Untangling the Strands of the Fourteenth Amendment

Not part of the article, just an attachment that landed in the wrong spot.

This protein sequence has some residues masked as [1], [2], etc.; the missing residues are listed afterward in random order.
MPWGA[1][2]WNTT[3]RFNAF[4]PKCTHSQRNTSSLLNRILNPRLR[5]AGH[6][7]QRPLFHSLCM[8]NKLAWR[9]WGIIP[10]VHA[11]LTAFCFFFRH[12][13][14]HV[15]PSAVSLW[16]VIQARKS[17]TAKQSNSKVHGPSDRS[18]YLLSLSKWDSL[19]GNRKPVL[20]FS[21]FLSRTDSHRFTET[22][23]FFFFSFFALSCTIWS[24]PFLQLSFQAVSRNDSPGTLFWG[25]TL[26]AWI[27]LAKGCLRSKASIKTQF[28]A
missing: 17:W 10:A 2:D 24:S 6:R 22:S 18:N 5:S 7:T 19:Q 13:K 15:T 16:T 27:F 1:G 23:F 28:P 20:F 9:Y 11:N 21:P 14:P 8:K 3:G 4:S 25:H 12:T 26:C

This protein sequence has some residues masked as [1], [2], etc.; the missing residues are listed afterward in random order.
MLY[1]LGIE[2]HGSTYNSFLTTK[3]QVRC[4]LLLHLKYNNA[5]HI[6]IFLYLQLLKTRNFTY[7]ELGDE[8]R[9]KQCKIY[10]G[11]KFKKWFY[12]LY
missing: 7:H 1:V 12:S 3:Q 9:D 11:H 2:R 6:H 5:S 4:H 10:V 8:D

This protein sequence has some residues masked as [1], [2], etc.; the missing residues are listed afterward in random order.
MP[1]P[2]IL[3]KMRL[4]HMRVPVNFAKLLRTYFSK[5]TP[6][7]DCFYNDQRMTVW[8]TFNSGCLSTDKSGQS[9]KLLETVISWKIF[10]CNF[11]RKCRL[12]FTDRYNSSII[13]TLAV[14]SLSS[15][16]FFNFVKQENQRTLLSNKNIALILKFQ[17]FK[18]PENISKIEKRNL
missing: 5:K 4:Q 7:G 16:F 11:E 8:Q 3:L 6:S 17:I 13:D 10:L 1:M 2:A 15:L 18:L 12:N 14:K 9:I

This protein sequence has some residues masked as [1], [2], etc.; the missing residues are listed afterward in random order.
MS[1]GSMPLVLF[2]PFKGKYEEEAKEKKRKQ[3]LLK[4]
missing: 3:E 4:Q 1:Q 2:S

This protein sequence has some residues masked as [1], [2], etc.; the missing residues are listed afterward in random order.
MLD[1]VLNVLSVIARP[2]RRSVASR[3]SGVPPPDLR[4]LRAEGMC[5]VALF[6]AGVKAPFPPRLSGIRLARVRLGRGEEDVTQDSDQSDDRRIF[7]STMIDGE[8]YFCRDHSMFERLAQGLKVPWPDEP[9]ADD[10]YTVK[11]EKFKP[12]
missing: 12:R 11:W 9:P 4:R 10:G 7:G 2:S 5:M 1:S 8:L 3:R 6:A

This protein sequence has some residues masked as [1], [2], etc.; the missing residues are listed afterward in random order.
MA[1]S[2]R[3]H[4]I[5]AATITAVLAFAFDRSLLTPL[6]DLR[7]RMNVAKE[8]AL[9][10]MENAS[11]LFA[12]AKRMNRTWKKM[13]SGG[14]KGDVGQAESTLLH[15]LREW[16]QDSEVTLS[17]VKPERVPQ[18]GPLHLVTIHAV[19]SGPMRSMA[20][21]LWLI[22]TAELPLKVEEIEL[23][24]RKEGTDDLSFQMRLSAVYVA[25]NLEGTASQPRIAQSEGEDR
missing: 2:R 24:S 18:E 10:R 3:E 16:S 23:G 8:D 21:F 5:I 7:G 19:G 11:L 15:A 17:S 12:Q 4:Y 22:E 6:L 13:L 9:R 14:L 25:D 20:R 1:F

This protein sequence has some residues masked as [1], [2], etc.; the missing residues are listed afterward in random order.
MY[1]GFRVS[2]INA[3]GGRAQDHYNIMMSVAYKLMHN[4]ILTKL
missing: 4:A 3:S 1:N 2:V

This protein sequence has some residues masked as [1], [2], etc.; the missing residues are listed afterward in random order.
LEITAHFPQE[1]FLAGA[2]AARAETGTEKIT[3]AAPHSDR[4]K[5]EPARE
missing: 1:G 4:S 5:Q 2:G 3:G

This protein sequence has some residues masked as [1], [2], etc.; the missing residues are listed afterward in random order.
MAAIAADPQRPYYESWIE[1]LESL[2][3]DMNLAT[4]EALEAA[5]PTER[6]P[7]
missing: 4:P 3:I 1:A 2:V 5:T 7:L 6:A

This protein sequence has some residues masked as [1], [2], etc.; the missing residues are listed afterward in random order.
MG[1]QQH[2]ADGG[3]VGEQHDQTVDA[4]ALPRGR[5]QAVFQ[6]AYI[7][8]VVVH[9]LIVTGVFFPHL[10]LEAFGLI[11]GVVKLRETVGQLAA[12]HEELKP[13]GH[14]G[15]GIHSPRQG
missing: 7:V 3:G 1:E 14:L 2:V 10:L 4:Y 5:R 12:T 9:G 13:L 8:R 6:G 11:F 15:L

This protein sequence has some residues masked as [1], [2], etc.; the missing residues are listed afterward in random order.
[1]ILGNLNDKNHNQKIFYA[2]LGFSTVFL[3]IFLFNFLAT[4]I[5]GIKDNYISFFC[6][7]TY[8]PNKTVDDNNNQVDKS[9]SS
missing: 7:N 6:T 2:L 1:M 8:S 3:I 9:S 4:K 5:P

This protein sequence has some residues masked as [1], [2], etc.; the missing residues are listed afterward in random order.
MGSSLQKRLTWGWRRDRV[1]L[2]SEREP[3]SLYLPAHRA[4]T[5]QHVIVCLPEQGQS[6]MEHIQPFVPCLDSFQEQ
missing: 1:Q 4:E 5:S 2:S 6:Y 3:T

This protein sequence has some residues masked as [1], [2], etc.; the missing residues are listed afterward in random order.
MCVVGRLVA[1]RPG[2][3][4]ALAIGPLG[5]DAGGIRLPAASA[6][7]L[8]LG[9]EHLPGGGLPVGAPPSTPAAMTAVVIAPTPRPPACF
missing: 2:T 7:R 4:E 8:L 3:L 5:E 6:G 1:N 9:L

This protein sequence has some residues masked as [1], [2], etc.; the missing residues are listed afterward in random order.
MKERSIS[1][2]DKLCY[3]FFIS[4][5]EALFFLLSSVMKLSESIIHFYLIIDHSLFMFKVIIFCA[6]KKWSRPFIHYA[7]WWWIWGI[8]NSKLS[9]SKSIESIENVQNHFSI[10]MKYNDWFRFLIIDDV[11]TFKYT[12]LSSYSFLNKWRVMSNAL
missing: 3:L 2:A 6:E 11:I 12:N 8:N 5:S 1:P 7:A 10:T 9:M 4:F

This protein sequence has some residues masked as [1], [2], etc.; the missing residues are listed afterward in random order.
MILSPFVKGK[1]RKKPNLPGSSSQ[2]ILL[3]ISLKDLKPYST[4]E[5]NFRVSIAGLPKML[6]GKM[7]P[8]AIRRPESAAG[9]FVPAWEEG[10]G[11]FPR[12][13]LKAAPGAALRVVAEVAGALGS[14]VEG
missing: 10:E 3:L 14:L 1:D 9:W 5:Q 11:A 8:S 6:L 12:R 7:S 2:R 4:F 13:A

This Article explores such trends in the context of several recent cases and in the broader context of established patterns of constitutional law. Section II shows how the different strains of fourteenth amendment activism over the past century have tangled the strands of the fourteenth amendment in a thick, almost impenetrable knot. Section ill studies the tangle’s reflection in three cases raising fundamental rights problems – Maher v. Roe, Moore v. City of East Cleveland, and Zablocki v. Redhail. Finally, Section N offers what Sections II and III suggest is missing from fourteenth amendment case law- a theory, abstract but functional, of the separate strands. It suggests that the only proper sources for judicial discovery of fundamental libertarian values outside the constitutional text and structure are those which demonstrate that the values are “deeply embedded” within American society. Further, Section N contends that the equality strand cannot and should not bear a substantive content – that equal protection, whether viewed in moral terms or process terms, should remain substantially rooted in the pure anti-discrimination concerns that sparked the textual embrace with equality.